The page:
Washington Printmakers Gallery often sells artist-pulled fine prints. What does this mean? With so many kinds of “prints” for sale, the subject is confusing. Is a printed reproduction of a museum work a print? What about a more expensive print which is mass-produced but signed by the artist?
Here are some of the basics about fine prints, printmaking, and print collecting.
Although most (but not all) printmaking processes allow the artist to create multiple images (an edition), each print (impression) in an edition is printed (pulled) by the artist (or by a print studio or atelier under the artist’s supervision) and is considered an original fine print. At Washington Printmakers Gallery we sell artist-pulled fine prints. This simply means that the entire process, including pulling the print, has been planned and brought to completion by the individual artist. In most cases the artist has also pulled the print. There are some exceptions, such as when an artist who is physically unable to lift and run a large lithographic stone through the press has relied on a master printer to work “as the artist’s hands” under the artist’s close supervision.
It has been standard practice since the late 19th Century for printmakers to indicate the number of prints in a particular edition and to number individually each print in that edition. For instance, 2/15 indicates that there are 15 prints in the full edition. The number 2 indicates that this is the second print that the artist has numbered out of the edition of 15. The artist may also designate some impressions – usually no more than 10% of the edition – as Artist Proofs, marked as A/P. These numbers or letters are usually written beneath or beside the print and constitute the artist’s guarantee that no more than the designated number of prints will be pulled. It is customary, once the full edition has been printed, for the artist to deface or permanently mark the plate or block from which the prints were pulled. This is called canceling the plate.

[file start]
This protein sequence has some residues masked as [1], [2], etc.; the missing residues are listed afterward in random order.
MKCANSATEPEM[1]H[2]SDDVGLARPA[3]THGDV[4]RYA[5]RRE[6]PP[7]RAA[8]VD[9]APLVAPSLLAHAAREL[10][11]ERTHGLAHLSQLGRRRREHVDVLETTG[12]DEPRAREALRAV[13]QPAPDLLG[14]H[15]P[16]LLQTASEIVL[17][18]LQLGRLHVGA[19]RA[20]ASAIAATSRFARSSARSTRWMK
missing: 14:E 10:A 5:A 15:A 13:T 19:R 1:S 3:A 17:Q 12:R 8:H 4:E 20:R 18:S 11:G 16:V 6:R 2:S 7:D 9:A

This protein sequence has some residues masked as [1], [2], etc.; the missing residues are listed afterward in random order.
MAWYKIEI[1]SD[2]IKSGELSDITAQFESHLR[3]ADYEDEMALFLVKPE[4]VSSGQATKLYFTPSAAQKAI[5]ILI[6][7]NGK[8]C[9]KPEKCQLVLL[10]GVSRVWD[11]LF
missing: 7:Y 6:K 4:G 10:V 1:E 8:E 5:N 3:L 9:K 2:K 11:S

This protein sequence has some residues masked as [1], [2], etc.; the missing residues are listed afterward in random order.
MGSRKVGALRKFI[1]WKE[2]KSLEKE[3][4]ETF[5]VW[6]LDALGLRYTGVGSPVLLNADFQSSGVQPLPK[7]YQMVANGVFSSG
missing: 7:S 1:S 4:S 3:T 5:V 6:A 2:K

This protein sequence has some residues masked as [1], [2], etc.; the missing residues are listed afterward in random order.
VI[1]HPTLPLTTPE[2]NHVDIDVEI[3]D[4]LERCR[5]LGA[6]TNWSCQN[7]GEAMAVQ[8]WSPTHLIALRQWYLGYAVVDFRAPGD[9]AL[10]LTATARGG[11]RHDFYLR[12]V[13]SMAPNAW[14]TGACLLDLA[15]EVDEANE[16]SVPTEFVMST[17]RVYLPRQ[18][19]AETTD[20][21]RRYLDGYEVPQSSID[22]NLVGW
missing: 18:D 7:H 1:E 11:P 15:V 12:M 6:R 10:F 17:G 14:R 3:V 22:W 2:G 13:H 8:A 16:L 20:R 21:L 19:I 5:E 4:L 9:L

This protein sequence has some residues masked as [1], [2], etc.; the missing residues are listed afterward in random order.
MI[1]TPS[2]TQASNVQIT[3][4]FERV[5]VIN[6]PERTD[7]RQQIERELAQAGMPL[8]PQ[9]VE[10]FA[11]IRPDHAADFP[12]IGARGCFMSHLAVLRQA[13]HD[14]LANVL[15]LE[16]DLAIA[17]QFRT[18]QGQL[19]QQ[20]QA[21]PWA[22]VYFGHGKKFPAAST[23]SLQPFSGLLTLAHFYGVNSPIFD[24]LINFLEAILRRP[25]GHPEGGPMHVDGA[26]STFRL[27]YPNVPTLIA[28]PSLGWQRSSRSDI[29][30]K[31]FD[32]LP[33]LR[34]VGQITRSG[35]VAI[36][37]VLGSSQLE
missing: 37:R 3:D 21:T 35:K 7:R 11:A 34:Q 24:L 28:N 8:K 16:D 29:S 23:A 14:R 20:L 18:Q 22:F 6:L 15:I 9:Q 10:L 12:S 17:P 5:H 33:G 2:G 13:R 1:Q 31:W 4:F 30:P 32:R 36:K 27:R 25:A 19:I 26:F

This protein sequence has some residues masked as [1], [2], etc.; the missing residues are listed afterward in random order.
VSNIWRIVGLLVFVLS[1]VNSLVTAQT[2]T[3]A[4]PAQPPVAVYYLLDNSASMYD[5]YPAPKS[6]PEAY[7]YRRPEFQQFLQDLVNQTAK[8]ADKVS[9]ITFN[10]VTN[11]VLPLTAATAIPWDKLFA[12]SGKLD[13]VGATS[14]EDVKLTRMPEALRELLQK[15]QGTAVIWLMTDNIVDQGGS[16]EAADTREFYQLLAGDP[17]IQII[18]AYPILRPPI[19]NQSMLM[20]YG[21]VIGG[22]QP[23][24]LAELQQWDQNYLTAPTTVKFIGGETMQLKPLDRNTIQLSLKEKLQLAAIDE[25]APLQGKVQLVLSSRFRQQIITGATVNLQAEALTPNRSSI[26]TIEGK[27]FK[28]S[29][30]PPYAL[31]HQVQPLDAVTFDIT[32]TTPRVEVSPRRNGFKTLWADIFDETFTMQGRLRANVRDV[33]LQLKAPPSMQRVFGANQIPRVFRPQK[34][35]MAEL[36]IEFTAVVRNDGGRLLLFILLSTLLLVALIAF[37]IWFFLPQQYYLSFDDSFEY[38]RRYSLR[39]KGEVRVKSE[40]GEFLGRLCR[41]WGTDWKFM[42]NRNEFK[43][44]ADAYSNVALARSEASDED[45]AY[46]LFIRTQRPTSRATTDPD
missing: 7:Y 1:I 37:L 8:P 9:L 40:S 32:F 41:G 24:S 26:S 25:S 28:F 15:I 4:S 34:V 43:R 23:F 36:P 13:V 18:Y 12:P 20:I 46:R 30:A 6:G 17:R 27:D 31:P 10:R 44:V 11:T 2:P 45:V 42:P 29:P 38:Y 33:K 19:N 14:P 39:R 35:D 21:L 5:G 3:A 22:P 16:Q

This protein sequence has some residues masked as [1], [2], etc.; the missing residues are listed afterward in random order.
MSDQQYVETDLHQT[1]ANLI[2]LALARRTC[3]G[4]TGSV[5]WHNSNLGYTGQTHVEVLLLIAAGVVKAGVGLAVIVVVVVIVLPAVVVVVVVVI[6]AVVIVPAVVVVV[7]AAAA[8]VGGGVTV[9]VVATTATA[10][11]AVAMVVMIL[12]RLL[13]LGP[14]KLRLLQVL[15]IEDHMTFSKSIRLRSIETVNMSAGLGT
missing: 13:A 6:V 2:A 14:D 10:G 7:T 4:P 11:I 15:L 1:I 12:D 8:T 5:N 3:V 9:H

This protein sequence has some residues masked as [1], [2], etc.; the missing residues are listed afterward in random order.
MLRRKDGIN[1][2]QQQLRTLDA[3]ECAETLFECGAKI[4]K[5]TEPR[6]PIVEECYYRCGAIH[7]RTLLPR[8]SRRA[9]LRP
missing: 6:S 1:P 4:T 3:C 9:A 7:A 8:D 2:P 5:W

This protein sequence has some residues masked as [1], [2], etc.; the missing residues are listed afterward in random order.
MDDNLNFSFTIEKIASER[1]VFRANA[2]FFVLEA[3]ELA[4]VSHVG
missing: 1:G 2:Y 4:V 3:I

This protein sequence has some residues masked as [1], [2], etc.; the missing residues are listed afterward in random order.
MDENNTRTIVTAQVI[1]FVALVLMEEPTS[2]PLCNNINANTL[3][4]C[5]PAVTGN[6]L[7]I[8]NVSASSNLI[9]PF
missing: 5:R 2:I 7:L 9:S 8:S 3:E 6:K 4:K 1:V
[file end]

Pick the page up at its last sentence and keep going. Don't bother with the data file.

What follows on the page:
Artists who pull their own prints (as opposed to artists who work with a master printer or print studio) are rarely able to print the kind of uniform edition that a print studio is able to achieve. But WPG print collectors find that one of the pleasures of purchasing a print lies in comparing slight differences among various impressions and selecting the one they like best.
How do you pull a print?
In pulling a print, the artist uses pressure to transfer ink from a prepared surface (the matrix) to another surface (usually a piece of paper.) Each printmaking technique is characterized by a different way of creating the matrix and pulling the print.
Relief – Woodcut, linocut, wood engraving, color woodcut, white-line woodcut
In relief printmaking, the matrix is a block of wood or linoleum. Using knives and gouges, the artist cuts away lines and areas. When the artist rolls or dabs ink onto the block, the ink adheres only to the surface, skipping over the cut-away areas. To print, the artist places paper over the inked block and applies pressure – either by hand-rubbing or with a printing press – and in this way transfers the ink to the paper. As with most printmaking processes, the print is a mirror image of the marks on the block.